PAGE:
Categories: "anthropology (general)"
Why does anthropology tend to focus on “exotic others"? Why this obsession with Africa? How come calls by well-known anthropologists such as Paul Rabinow to “anthropologize the West seemed to have not brought forth much fruit? How racist is American anthropology?
Kenyan anthropologist Mwenda Ntarangwi discusses those and other questions in his new book Reversed Gaze. An African Ethnography of American Anthropology.
Yes, Ntarangwi has conducted an anthropological study of American anthropology! An important undertaking. He has studied textbooks, ethnographies, coursework, professional meetings, and feedback from colleagues and mentors. He “reverses the gaze", he stresses: Whereas Western anthropologists often study non-Western cultures, he studies “the Western culture of anthropology".
He is especially interested in “the cultural and racial biases that shape anthropological study in general".
In the preface and introduction he writes:
If anthropology truly begins at home as Malinowski states, how come, as I had thus far observed, anthropology tended to focus on the “exotic"? How come only a small percentage of fieldwork and scholarship by Western anthropologists focused on their own cultures, and when they did it was among individuals and communities on the peripheries, their own “exotics” such as those in extreme poverty, in gangs, ad others outside mainstream culture? (…)
This book is a personal journey into the heart of anthropology; representing my own pathways as an African student entering American higher education in the early 1990s that I knew very little about. It is a story about my initial entry into an American academic space very different from my own experience in Kenya, where we followed a British system of education.
It is also a story hemmed within a specific discourse and views about anthropology that can be best represented by remarks from fellow graduate students who wondered what i was doing in a “racist” discipline. (…) Troubled by this label, I consciously embarked on a journey to find more about the discipline.
He critiques dominant tenets of reflexivity, where issues of representation in his opinion are reduced to anthropologists’ writing style, methodological assumptions, and fieldwork locations. Inherent power differences that make it easier for anthropologists to study other people ("studying down") than to study themselves ("studying up") are rendered invisible.
Ntarangwi seeks to contribute to the process of “liberating the discipline from the constraints of its colonial legacy and post- or neocolonial predicament". As long as the bulk of anthropological scholarship comes from Europe and North America and focuses on studying other cultures than their own, the power differentials attendant in anthropology today will endure.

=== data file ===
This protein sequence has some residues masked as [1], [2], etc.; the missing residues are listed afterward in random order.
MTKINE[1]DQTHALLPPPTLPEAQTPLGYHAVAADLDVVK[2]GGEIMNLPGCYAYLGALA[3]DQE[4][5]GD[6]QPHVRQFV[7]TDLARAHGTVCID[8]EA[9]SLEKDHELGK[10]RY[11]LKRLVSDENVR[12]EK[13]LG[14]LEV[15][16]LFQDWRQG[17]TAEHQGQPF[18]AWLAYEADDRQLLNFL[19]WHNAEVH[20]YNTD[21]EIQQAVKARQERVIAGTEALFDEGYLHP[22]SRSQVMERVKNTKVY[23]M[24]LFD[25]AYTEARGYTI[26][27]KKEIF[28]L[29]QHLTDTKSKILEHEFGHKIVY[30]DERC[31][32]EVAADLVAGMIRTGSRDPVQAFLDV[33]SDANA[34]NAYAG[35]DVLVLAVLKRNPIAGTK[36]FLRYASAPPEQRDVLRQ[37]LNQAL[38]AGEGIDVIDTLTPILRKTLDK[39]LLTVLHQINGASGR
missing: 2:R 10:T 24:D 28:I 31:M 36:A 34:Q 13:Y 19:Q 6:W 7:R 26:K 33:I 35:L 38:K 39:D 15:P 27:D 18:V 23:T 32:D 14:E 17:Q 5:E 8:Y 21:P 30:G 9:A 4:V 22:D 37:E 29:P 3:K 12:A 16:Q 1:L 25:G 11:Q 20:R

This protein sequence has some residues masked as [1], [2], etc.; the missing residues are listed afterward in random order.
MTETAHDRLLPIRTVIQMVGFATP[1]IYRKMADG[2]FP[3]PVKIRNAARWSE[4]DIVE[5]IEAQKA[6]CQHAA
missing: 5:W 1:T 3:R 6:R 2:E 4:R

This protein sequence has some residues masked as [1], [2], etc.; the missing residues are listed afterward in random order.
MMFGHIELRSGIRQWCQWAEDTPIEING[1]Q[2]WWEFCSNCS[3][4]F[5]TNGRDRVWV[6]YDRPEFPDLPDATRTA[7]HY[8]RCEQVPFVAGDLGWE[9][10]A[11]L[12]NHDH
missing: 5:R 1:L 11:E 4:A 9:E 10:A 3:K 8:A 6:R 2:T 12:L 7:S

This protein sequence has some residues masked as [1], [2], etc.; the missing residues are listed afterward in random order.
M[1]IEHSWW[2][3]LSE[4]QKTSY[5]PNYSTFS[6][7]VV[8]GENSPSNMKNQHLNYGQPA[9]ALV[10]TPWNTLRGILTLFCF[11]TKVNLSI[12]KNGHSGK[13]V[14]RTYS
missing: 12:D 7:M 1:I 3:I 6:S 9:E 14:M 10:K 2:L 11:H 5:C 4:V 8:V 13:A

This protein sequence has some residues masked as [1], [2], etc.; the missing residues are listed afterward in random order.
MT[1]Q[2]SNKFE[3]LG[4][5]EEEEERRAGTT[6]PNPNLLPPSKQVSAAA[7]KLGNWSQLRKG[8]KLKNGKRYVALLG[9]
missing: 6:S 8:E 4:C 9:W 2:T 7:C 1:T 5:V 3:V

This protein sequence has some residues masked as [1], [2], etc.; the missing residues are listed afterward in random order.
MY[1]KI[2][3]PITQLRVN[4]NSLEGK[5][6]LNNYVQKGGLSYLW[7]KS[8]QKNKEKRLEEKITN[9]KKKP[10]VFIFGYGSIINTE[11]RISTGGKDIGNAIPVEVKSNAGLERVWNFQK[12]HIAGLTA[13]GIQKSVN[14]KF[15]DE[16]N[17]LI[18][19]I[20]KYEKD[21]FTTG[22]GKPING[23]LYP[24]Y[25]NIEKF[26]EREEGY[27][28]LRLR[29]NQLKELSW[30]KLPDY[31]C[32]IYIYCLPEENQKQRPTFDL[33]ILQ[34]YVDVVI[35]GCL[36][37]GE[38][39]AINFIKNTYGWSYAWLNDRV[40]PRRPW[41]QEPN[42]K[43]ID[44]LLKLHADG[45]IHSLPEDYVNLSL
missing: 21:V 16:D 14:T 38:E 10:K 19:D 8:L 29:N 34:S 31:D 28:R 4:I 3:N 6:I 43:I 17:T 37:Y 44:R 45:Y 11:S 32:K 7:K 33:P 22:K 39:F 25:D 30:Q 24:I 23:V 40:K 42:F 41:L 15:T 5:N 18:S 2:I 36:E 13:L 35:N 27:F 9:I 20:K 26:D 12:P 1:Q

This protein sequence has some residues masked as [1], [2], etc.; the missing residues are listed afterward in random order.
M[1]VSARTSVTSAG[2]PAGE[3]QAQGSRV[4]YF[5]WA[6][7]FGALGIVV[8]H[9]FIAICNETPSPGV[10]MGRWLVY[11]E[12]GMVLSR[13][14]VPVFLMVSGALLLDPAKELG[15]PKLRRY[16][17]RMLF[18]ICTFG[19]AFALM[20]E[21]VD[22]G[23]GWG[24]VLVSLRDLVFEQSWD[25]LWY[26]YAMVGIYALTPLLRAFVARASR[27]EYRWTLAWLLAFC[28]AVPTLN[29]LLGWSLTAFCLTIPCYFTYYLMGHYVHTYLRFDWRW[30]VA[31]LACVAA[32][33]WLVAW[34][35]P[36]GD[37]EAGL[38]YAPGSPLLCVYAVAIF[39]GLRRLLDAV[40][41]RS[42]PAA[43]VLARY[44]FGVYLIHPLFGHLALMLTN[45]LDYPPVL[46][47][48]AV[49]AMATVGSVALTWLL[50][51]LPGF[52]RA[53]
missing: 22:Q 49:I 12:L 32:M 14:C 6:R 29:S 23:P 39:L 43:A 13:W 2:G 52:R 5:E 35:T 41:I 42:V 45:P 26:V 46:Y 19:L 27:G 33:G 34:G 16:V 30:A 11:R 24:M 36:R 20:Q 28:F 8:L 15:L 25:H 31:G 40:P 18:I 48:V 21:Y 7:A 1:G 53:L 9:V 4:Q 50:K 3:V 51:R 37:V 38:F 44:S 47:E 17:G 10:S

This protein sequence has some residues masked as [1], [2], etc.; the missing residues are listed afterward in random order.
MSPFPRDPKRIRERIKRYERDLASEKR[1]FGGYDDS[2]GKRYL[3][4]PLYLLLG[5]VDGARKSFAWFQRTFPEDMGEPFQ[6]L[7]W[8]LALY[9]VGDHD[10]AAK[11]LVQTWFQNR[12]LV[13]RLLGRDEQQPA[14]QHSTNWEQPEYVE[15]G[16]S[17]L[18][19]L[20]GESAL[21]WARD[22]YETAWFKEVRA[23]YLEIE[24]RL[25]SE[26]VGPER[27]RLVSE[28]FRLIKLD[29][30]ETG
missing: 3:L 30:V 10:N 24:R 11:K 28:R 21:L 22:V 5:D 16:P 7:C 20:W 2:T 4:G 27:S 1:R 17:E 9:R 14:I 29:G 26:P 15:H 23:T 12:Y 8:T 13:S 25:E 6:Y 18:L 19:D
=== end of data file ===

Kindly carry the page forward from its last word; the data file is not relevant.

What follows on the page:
I have just starting to read and took among others a short look at the chapter about the annual meetings of the American Anthropological Association (AAA).
“I believe it is at the AAA meetings that the anthropological ritual of what we do as anthropologists is best performed", he writes:
Just as America has become an economic and political empire, American anthropology has consolidated a lot of power and in the process has peripheralized other anthropologies, forcing them either to respond to its whims and hegemony or to lose their international presence and appeal. The American Anthropological Association (AAA), I argue, is an important cultural phenomenon that begs for an ethnographic analysis.
It was in 2002, four years after his graduation that Mwenda Ntarangwi attended his first AAA-meeting. It was held in New Orleans. Already at the airport, he realises it is easy to spot anthropologists:
They were dressed casually, many were reading papers, and majority wore some exotic piece of jewelry or clothing that symbolized their field site - either a bracelet from Mexico (…), a necklace from a community in Africa, a tie-dyed shirt, or a multicolored scarf.
His observations from the different sessions he attended remind me of my own impressions: “Conference papers were written to make the presenters sound more profound rather than to communicate ideas", he writes.
But there were interesting panels as well, among others about “marginalization and exclusion of certain scholars and scholarship on the basis of their race". There were, he writes, “discussions of how Haitian anthropologists challenged the notion of race but were never “knighted", as was Franz Boas, simply because they were Black".
He also attended sessions where the speakers were using data collected ten or twenty years before and yet were speaking of the locals as if representing contemporary practices.
Ntarangwi went to the 2007 annual meeting as well. He was very much interested in seeing how well the meeting itself reflected in its theme “Inclusion, Collaboration, and Engagement.”